Jessie Mae Hemphill played the primitive Blues of the hill country of North Mississippi, east of the Delta. Typical of the district, her music has the evocative one-chord boogie beat that is so insistent it seems to penetrate the listener like a virus, resulting in foot-tapping, body swaying and eventually full-on juke dancing. Juke-joints are precisely where this music comes from and Jessie’s near-neighbours RL Burnside and Junior Kimbrough would recognise and approve every note. Like those men, Jessie did not have a long recording career or a bag-full of hits, but her contribution to the genre was of a very high quality.
Born into a musical family near Como MS in 1935, Jessie would have grown up listening to Mississippi Fred McDowell
, who would play for tips outside the candy store in town, as well as playing music with her family. Her grandfather Sid Hemphill was recorded by Alan Lomax
on one of his field trips in the 40s, and as a youth Jessie played snare and bass drum with him as he kept the ‘fife and drum’ tradition alive in one of the few areas where it survives. When her solo career took off, Jessie still found time to play in drum and fife bands at home, appearing on TV with the veteran fifer Otha Turner
. In her 30s, she took up guitar and began playing with various bar bands around Mississippi. The University of Memphis
was interested in preserving local music forms and established the High Water label to release the products of their field recordings, opening a window on the music of the hill country which has more in common with hypnotic Swamp Blues than the dark tones of the Delta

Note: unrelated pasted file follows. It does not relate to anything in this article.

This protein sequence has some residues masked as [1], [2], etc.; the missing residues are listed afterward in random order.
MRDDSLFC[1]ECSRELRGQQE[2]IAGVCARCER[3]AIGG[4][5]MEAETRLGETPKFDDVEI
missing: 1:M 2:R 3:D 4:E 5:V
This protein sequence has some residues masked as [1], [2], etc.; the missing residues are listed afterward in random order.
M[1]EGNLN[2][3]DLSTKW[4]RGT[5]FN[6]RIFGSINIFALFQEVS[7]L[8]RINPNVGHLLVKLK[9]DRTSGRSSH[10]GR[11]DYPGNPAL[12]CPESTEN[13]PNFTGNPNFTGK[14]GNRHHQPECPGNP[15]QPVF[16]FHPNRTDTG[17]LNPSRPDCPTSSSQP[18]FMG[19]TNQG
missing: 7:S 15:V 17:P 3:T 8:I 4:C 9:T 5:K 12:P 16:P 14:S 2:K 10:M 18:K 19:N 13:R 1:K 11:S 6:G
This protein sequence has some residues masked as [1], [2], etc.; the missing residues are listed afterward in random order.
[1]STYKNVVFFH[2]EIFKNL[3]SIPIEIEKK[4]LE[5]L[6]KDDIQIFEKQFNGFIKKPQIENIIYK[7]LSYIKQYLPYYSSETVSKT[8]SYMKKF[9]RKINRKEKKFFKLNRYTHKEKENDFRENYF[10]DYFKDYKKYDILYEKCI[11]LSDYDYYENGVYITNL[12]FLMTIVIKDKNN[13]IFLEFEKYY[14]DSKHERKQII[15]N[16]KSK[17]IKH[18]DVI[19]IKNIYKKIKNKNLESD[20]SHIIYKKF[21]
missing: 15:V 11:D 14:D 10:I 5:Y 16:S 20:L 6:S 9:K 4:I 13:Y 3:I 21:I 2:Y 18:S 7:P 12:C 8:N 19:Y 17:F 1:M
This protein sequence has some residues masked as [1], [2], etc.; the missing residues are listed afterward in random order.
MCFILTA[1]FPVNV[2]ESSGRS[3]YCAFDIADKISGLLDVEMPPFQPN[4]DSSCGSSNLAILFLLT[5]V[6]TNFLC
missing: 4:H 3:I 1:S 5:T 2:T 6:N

or the up-tempo Piedmont
style. Dr. Dave Evans of UM recorded many sessions with Jessie, and they were released in 1981 as the ‘She Wolf’ album on the French Black and Blue label.
‘Shame on You!’ says Jessie, and you know she means it!
Jessie Mae Hemphill Discography
This excellent document of Mississippi hill-country Blues, expanded to 15 tracks, was the record that brought Jessie may to worldwide attention.
Jessie’s hypnotic boogies attracted a lot of attention, and she toured The States, Canada and many European countries, making several recordings along the way, picking up Handy Blues Awards for best female artist in 1987 and ’88. In 1990, Jessie recorded her ‘Feelin’ Good’ album for High Water Records, which also won a ‘Handy’, and her late-blooming career looked bright. Sadly, she suffered a stroke in 1993 which paralysed her left side and prevented her from playing guitar, forcing her retirement. She began performing again with her band, playing tambourine and in fine voice, and she recorded a double album of Gospel classics in 2004. Jessie’s health problems continued, and she passed away in Memphis in 2006.